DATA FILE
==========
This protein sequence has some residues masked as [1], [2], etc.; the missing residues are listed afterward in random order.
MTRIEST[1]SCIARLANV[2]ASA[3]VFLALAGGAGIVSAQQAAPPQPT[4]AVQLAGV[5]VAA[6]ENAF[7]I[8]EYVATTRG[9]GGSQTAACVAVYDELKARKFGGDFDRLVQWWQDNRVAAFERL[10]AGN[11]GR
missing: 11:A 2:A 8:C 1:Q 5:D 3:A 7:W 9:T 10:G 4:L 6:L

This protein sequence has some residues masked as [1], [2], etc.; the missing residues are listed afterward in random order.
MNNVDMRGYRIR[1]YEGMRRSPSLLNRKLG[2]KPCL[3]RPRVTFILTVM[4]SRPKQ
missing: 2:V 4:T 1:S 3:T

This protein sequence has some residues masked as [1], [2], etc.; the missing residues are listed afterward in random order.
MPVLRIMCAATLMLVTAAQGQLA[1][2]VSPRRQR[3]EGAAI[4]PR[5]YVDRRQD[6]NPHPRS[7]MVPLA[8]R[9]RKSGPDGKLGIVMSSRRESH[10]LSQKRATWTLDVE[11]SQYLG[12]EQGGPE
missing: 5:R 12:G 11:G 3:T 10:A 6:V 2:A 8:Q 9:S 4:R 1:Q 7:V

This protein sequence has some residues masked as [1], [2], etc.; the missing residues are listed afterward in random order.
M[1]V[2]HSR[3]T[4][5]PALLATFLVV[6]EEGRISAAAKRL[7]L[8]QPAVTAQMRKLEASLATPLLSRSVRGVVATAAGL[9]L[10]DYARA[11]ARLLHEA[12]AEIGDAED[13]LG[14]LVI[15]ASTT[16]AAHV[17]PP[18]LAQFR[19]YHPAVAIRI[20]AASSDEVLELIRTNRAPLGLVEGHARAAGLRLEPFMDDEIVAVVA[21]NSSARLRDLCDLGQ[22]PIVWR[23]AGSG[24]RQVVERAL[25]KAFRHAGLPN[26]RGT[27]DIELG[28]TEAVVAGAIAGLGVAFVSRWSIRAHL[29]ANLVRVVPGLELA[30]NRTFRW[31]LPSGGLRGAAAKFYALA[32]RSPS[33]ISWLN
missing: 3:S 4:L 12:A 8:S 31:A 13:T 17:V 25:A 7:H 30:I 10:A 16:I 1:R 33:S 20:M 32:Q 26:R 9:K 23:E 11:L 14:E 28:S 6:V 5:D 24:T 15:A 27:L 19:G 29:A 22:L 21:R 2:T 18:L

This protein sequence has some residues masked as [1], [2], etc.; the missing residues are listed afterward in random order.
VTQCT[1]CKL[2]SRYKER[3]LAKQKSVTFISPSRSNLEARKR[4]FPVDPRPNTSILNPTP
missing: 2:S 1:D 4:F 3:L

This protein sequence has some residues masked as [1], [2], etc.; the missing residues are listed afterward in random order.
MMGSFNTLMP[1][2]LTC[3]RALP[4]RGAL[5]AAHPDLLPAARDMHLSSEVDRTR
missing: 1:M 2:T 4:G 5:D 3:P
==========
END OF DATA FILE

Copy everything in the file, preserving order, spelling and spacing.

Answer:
This protein sequence has some residues masked as [1], [2], etc.; the missing residues are listed afterward in random order.
MTRIEST[1]SCIARLANV[2]ASA[3]VFLALAGGAGIVSAQQAAPPQPT[4]AVQLAGV[5]VAA[6]ENAF[7]I[8]EYVATTRG[9]GGSQTAACVAVYDELKARKFGGDFDRLVQWWQDNRVAAFERL[10]AGN[11]GR
missing: 11:A 2:A 8:C 1:Q 5:D 3:A 7:W 9:T 10:G 4:L 6:L

This protein sequence has some residues masked as [1], [2], etc.; the missing residues are listed afterward in random order.
MNNVDMRGYRIR[1]YEGMRRSPSLLNRKLG[2]KPCL[3]RPRVTFILTVM[4]SRPKQ
missing: 2:V 4:T 1:S 3:T

This protein sequence has some residues masked as [1], [2], etc.; the missing residues are listed afterward in random order.
MPVLRIMCAATLMLVTAAQGQLA[1][2]VSPRRQR[3]EGAAI[4]PR[5]YVDRRQD[6]NPHPRS[7]MVPLA[8]R[9]RKSGPDGKLGIVMSSRRESH[10]LSQKRATWTLDVE[11]SQYLG[12]EQGGPE
missing: 5:R 12:G 11:G 3:T 10:A 6:V 2:A 8:Q 9:S 4:R 1:Q 7:V

This protein sequence has some residues masked as [1], [2], etc.; the missing residues are listed afterward in random order.
M[1]V[2]HSR[3]T[4][5]PALLATFLVV[6]EEGRISAAAKRL[7]L[8]QPAVTAQMRKLEASLATPLLSRSVRGVVATAAGL[9]L[10]DYARA[11]ARLLHEA[12]AEIGDAED[13]LG[14]LVI[15]ASTT[16]AAHV[17]PP[18]LAQFR[19]YHPAVAIRI[20]AASSDEVLELIRTNRAPLGLVEGHARAAGLRLEPFMDDEIVAVVA[21]NSSARLRDLCDLGQ[22]PIVWR[23]AGSG[24]RQVVERAL[25]KAFRHAGLPN[26]RGT[27]DIELG[28]TEAVVAGAIAGLGVAFVSRWSIRAHL[29]ANLVRVVPGLELA[30]NRTFRW[31]LPSGGLRGAAAKFYALA[32]RSPS[33]ISWLN
missing: 3:S 4:L 12:A 8:S 31:A 13:T 17:V 25:A 7:H 30:I 10:A 16:I 1:R 33:S 20:M 32:Q 26:R 9:K 23:E 11:L 14:E 28:S 6:V 5:D 24:T 15:A 27:L 19:G 29:A 22:L 21:R 2:T 18:L

This protein sequence has some residues masked as [1], [2], etc.; the missing residues are listed afterward in random order.
VTQCT[1]CKL[2]SRYKER[3]LAKQKSVTFISPSRSNLEARKR[4]FPVDPRPNTSILNPTP
missing: 2:S 1:D 4:F 3:L

This protein sequence has some residues masked as [1], [2], etc.; the missing residues are listed afterward in random order.
MMGSFNTLMP[1][2]LTC[3]RALP[4]RGAL[5]AAHPDLLPAARDMHLSSEVDRTR
missing: 1:M 2:T 4:G 5:D 3:P